analysis simpler in that it reduces the number of equations.
If the current source is located on only one mesh, the
current for that mesh is defined by the source.
For example:

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Supermesh

## In this example, a 6A current source is shared between mesh 1

and 2.
A supermesh is required because mesh analysis uses KVL, but
the voltage across a current source cannot be known in
The supermesh is formed by merging the two meshes.
The current source and the 2 resistor in series with it are removed.
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Supermesh

## 20 6i1 10i2 4i2 0 or 6i1 14i2 20

We next apply KCL to the node in the branch where the two meshes
intersect.

i2 i1 6

Note that the supermesh required using both KVL and KCL.
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## A faster way to construct a matrix for solving a circuit by

nodal analysis
It requires that all current sources within the circuit be
independent

1 + 2
2

1
2
1 2
=

2
2 + 3 2

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Exercise

## By inspection, obtain the node-voltage equations for the

circuit shown below

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## There is a similarly fast way to construct a matrix for

solving a circuit by mesh analysis
It requires that all voltage sources within the circuit be independent

1 + 3
3

3
1
1
=
2 + 3 2
2
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Exercise

## By inspection, obtain the mesh-current equations for the

circuit shown below

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## In principle both the nodal analysis and mesh analysis are

useful for any given circuit.
What then determines if one is going to be more efficient
for solving a circuit problem?
There are two factors that dictate the best choice:
The nature of the particular network
The information required

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## Electric Circuits (Fall 2015)

Pingqiang Zhou

Nodal Analysis if

## If the network contains:

Many parallel connected elements
Current sources
Supernodes
Circuits with fewer nodes than meshes

## If node voltages are what are being solved for

Non-planar circuits can only be solved using nodal
analysis

Easy to program
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## If the network contains:

Many series connected elements
Voltage sources
Supermeshes
A circuit with fewer meshes than nodes

## Mesh analysis is the only suitable analysis for transistor

circuits
It is not appropriate for operational amplifiers because
there is no direct way to obtain the voltage across an opamp.

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Example

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## Find 0 in the circuit,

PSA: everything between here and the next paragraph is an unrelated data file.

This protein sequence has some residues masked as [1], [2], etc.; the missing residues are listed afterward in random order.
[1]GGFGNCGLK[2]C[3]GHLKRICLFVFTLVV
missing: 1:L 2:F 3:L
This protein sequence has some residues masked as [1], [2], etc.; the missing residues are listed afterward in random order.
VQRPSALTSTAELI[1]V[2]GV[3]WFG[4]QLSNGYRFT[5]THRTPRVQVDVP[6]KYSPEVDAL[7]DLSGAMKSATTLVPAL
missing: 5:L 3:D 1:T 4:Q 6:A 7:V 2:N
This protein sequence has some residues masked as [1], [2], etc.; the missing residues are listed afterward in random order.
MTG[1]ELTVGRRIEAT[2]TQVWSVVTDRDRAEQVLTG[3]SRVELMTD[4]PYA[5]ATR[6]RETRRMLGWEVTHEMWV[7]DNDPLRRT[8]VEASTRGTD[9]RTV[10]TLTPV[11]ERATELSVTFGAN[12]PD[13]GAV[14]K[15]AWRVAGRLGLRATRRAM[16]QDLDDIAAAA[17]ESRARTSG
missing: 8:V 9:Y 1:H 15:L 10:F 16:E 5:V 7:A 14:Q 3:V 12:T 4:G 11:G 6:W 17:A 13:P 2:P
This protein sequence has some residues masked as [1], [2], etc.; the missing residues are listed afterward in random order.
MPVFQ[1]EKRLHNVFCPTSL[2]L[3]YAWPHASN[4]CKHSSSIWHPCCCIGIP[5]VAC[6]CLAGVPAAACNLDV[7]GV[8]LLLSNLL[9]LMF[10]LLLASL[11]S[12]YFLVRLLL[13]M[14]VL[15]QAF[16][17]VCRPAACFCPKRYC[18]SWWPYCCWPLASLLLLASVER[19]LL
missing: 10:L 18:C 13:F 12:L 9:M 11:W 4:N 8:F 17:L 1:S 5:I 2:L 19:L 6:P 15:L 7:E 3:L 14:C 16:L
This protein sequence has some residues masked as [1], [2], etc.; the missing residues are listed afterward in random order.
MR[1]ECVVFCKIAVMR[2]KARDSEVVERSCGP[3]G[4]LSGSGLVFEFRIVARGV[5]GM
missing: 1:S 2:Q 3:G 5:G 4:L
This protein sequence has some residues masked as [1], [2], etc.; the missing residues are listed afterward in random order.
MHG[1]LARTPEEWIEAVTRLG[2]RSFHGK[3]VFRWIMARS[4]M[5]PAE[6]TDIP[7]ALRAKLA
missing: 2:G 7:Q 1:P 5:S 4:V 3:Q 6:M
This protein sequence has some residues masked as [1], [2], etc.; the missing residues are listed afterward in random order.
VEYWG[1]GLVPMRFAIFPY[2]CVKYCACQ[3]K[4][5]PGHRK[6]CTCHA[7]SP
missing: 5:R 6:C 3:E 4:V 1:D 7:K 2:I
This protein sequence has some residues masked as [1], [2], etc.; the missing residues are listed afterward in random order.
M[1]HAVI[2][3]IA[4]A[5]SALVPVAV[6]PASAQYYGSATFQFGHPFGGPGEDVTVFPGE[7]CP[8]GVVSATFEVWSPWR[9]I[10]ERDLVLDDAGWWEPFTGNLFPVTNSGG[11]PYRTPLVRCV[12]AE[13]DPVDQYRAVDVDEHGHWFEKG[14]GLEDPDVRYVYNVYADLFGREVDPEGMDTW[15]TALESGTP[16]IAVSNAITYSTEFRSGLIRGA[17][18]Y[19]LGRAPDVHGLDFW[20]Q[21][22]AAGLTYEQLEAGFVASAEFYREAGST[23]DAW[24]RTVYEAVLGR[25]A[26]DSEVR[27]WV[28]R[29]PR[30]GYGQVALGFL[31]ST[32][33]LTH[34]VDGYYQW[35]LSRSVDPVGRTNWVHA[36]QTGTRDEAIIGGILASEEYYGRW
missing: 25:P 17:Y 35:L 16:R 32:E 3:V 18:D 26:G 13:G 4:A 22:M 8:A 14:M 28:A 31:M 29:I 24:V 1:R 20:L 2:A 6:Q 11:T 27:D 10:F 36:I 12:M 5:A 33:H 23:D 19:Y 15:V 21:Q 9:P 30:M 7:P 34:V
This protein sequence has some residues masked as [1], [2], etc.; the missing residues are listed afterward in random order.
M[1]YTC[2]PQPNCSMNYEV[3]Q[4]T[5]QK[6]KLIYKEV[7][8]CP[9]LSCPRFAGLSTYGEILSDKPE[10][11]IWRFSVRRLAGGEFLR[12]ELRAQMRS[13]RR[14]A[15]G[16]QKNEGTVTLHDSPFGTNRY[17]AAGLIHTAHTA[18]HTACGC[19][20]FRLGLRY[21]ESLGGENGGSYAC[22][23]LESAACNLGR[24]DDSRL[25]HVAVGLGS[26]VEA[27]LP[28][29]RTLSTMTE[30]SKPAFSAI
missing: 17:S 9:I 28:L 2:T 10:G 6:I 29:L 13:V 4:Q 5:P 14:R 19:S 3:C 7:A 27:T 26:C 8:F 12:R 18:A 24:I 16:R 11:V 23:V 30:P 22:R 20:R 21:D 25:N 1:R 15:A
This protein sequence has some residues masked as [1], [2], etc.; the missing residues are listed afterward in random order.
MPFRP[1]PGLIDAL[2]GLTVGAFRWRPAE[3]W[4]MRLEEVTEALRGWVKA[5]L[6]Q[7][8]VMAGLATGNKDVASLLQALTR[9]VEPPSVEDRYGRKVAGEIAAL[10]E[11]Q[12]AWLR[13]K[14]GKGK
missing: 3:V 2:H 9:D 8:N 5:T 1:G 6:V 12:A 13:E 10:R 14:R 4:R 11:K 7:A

which has
4 nodes
3 meshes
2 dependent sources

Nodal
3 node-voltage equations
2 constraint equations

Mesh
1 supermesh
4 constraint equations

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## PSpice is a common program used for circuit analysis.

It is capable of determining all of the branch voltages and
currents if the numerical values for all circuit components
are known.
Analysis using PSpice begins with drawing a schematic
view of the circuit.

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## Here we will use the approaches learned in

this lecture to analyze a transistor circuit.
In general, there are two types of transistors
commonly used: Field Effect (FET) and
Bipolar Junction (BJT). This problem will use
a BJT.

## A BJT is a three terminal device, where

The input current into one terminal (the base)
affects the current flowing out of a second
terminal (the collector).
The third terminal (the emitter) is the common
terminal for both currents.
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## The currents from each terminal can

be related to each other as follows:
I E I B IC

## The base and collector current can

be related to each other by the
parameter , which can range from
50-1000
I C I B

VCE VEB VBC 0

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## Electric Circuits (Fall 2015)

Pingqiang Zhou

DC model of a BJT

## A transistor has a few operating modes depending on the

applied voltages/currents. In this problem, we will be
interested in the operation in active mode.
This is the mode used for amplifying signals.

## The figure below shows the equivalent DC model for a

BJT in active mode

Note that nodal analysis can only be applied to the BJT after using this model.
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## Setting up a BJT circuit

Below are three approaches to solving a transistor circuit. Note when
the equivalent model is used and when it is not.

= 150
= 0.7
Original circuit

Mesh analysis

Nodal analysis

PSpice analysis
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## Electric Circuits (Fall 2015)

Pingqiang Zhou

Summary

Node Analysis
Node voltage is the unknown
Solve by KCL
Special case: Floating voltage source using supernode

## Mesh Analysis: OPTIONAL

Loop current is the unknown
Solve by KVL
Special case: Current source using supermesh